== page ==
Diversity and embracing each other’s differences is already an important conversation and focus for many organizations, and it is only going to become more so in the coming years as Generation Z starts to make up the employee base. This next generation will be the most diverse and inclusive generation of workers ever—completely comfortable and accepting of different viewpoints, orientations, and backgrounds.
We are already seeing companies take steps towards being more inclusive and accepting of others, but it has to go well beyond just the required annual training event. Companies must understand that you cannot train someone to be less biased. People are inherently biased as a result of cultural cues and messages received throughout their lifetime. These biases affect their interactions and decision-making. Diversity training programs have suddenly become the “training de jour” as a way to provide companies with a quick way to tick the box on their diversity responsibilities. The reality is that all this training and investment are not working because most people do not think of themselves as being biased, and most organizations are not willing to do more. Let’s consider what else a manager and company can do.
Start at the Top: The senior management team must take the lead in creating a collective mindset or culture that respects and embraces differences. Senior executives must stop excluding themselves from the diversity discussion (or training) by making diversity just about frontline employees. While bias from senior leadership may not be as blatant as the recent example from the founder of Papa John’s, all leaders must realize that their words and actions set the tone when it comes to culture. Senior managers can lead by example by being humble enough to admit that bias exists in everyone, including them. Once managers can identify and analyze their internal biases, then they can address them accordingly.
Enrich Your Hiring Practices: Embracing differences is most easily shown in your hiring practices. Research confirms that a more diverse team leads to better results and, at the very least, better decision-making due to the variety of viewpoints being considered. Creating a more diverse workforce is a good thing. By recruiting from a variety of communities and socio-economic backgrounds, you open yourself up to a wider group of candidates and possibilities.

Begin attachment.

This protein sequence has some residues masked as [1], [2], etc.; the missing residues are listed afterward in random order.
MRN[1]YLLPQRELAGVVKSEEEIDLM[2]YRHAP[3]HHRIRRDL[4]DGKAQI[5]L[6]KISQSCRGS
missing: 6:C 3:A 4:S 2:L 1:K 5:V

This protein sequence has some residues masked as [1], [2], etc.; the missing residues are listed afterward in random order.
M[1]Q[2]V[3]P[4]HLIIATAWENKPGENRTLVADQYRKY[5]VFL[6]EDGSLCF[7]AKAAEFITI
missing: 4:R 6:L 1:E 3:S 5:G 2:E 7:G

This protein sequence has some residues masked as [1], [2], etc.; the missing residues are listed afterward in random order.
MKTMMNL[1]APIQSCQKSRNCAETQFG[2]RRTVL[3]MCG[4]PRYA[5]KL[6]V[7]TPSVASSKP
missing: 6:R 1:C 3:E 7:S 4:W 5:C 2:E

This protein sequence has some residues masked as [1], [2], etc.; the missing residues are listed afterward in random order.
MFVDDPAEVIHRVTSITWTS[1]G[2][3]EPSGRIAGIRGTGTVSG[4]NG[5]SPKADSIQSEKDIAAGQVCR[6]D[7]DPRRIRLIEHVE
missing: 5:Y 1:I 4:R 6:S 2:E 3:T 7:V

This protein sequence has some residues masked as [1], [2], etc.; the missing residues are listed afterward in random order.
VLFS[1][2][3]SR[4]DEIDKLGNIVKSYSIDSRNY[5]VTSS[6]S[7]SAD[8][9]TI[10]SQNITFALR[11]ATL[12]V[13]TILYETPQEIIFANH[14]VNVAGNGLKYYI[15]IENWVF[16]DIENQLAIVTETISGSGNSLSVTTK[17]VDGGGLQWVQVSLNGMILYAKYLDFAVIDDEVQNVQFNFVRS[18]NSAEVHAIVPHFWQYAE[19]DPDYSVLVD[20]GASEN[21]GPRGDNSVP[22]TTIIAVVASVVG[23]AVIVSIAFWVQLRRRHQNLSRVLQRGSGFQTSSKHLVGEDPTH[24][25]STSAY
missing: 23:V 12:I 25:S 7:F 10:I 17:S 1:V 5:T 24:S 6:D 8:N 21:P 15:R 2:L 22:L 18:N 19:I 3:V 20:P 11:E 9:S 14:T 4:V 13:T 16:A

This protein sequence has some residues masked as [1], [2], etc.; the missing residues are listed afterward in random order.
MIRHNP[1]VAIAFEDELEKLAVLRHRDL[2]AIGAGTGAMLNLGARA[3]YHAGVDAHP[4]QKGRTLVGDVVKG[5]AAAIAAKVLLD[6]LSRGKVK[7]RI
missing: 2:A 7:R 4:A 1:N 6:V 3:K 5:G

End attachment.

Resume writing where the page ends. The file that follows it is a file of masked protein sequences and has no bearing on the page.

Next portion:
Today’s managers are more focused on technical skills and experience during the hiring process than finding the person who best fits the company. Remember, you can teach most skills, but you cannot teach personality. I know I am repeating myself, but the next generation of workers is going to be the most diverse ever, so when it comes to selection, you may not have a choice. Companies who do not adapt to attracting and selecting diverse employees will be at a significant disadvantage. In addition to casting a wider recruiting net, consider how your interview and selection process can evolve. Some ideas include using objective interview questions and scorecards, implementing a diverse panel of interviewers, and including more minority applicants in your final pool of candidates.
Host Meaningful Conversations: Instead of offering the required annual training event on diversity, get employees involved in making diversity a regular topic of conversation and consideration. If you are going to have a diversity training event, rather than delivering a lecture, make the focus of the event on how to be more open-minded and considerate of others. By bringing employees and managers from different backgrounds, orientations, and race together to talk and listen to each other, you create the best possible opportunity for shifting perspectives and opening up minds.
Celebrate Differences: Managers can have an immediate impact by celebrating the differences of their team. When managers respect and recognize the different talents, perspectives, and ideas that their employees showcase each day, then an inclusive work environment becomes a reality. All employees want to be seen at their best, so when managers spend time with their employees, recognizing their strengths and abilities even beyond the work they do each day, it makes a difference. Celebrating each other’s differences is a significant step in creating a work environment that accepts and supports diversity.
Thanks for taking the time to read my latest thoughts on workplace culture. Don’t forget to pick up a copy of my book, Culture Hacker, to learn more about how you can reprogram your employee experience. Let’s talk at firstname.lastname@example.org.